As the debate evolves, personally I’d like to see more attention paid to appraisal doctrine, methodology, and data supporting or undermining the existence and quantification of DLOM at the enterprise level, i.e., the “good” DLOM in fair value cases. It would be nice if the business valuation community could speak with one, clear voice on the issue, which would then facilitate consideration by legislators or, should they defer to the courts, appellate judges, of any needed changes to New York’s policy toward DLOM in fair value proceedings.
Update: Gil Matthews Responds
I had the great pleasure of lunching with Gil Matthews the same day I posted this article, and of course we discussed New York’s DLOM puzzle. Gil then sent me a follow-up email which I’m pleased to reproduce here:
Your blog questioned my views on corporate-level DLOMs. After our discussion, I think that our positions are not far apart. My view is that corporate-level discounts do not violate the principle of equal treatment for all shareholders, but that such discounts are seldom applicable. I wrote in a 2013 book chapter of fair value in appraisal, “The valuator may consider, when applicable, application of a trapped-in capital gains discount, a portfolio (non-homogeneous assets) discount, a contingent liabilities discount, or a key man discount.” These are appropriate corporate-level discounts – they are not “marketability discounts” but are sometimes mischaracterized as such.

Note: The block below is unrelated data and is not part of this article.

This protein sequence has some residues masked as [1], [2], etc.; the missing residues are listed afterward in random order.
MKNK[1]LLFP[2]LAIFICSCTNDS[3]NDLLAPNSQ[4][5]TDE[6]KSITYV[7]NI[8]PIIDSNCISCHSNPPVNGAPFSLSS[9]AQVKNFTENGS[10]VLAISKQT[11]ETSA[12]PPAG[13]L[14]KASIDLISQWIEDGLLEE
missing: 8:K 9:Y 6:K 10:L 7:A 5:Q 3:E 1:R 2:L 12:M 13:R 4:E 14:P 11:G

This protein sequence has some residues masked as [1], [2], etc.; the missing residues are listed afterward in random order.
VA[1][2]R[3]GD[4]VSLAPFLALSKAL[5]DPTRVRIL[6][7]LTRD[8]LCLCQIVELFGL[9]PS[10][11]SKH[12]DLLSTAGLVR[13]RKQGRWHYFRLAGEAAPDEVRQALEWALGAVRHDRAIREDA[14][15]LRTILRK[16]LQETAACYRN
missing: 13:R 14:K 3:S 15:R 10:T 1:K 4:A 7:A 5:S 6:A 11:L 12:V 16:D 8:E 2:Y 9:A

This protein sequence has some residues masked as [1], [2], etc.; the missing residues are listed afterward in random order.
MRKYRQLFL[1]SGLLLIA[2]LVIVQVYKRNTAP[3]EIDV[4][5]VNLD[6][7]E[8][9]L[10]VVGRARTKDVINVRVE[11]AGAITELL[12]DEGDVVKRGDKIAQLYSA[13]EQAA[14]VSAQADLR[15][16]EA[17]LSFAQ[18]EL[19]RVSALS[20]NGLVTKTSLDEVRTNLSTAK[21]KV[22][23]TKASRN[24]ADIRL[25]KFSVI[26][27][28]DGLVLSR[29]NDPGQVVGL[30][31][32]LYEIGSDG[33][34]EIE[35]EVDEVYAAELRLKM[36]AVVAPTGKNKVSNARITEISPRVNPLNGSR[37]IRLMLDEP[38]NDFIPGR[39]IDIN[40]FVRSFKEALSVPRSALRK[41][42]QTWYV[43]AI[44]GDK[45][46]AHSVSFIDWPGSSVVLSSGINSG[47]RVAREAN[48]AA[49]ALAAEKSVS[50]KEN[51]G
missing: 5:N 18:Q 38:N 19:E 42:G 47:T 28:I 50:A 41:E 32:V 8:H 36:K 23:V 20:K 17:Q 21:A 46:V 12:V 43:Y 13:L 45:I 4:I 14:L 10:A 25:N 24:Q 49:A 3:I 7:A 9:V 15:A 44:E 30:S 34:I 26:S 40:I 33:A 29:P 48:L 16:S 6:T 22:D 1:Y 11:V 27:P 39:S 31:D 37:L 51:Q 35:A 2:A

It is my view that there is no “private company discount” and that a private company usually is worth as much as a similar public company. In fact, a private company may be easier to sell because a transaction can be consummated faster because of the delays inherent in clearing a proxy statement with the SEC and the lesser risk of shareholder opposition or competitive bidders. However, there is an interesting 2009 study that concluded that companies without Big 4 auditors sell at lower multiples – it could be argued that this is a form of DLOM. In general, although there can be company-specific reasons for a corporate-level DLOM, I believe these situations are uncommon.